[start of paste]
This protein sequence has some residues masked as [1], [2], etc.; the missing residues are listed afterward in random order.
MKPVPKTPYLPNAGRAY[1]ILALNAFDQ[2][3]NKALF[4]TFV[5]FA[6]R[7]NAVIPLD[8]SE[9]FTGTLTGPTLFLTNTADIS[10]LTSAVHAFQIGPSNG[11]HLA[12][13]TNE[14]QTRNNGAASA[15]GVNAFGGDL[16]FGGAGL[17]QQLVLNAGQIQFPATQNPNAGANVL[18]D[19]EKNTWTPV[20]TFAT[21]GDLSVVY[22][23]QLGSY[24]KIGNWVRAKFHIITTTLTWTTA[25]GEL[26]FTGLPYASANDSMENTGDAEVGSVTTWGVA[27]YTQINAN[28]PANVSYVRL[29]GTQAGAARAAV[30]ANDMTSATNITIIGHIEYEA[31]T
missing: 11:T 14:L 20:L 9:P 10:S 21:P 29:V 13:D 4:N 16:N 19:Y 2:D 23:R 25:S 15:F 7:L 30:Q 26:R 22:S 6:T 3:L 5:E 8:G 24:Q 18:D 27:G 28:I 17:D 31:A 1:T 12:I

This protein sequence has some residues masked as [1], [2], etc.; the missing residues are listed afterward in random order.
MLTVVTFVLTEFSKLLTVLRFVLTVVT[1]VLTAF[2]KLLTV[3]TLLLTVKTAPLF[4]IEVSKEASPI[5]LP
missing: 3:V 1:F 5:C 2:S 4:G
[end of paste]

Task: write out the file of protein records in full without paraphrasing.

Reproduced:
This protein sequence has some residues masked as [1], [2], etc.; the missing residues are listed afterward in random order.
MKPVPKTPYLPNAGRAY[1]ILALNAFDQ[2][3]NKALF[4]TFV[5]FA[6]R[7]NAVIPLD[8]SE[9]FTGTLTGPTLFLTNTADIS[10]LTSAVHAFQIGPSNG[11]HLA[12][13]TNE[14]QTRNNGAASA[15]GVNAFGGDL[16]FGGAGL[17]QQLVLNAGQIQFPATQNPNAGANVL[18]D[19]EKNTWTPV[20]TFAT[21]GDLSVVY[22][23]QLGSY[24]KIGNWVRAKFHIITTTLTWTTA[25]GEL[26]FTGLPYASANDSMENTGDAEVGSVTTWGVA[27]YTQINAN[28]PANVSYVRL[29]GTQAGAARAAV[30]ANDMTSATNITIIGHIEYEA[31]T
missing: 11:T 14:L 20:L 9:P 10:S 21:P 29:V 13:D 4:N 16:N 19:Y 2:D 23:R 25:S 15:F 7:L 30:Q 26:R 22:S 6:T 3:L 5:E 8:G 24:Q 18:D 27:G 28:I 17:D 31:A 1:T 12:I

This protein sequence has some residues masked as [1], [2], etc.; the missing residues are listed afterward in random order.
MLTVVTFVLTEFSKLLTVLRFVLTVVT[1]VLTAF[2]KLLTV[3]TLLLTVKTAPLF[4]IEVSKEASPI[5]LP
missing: 3:V 1:F 5:C 2:S 4:G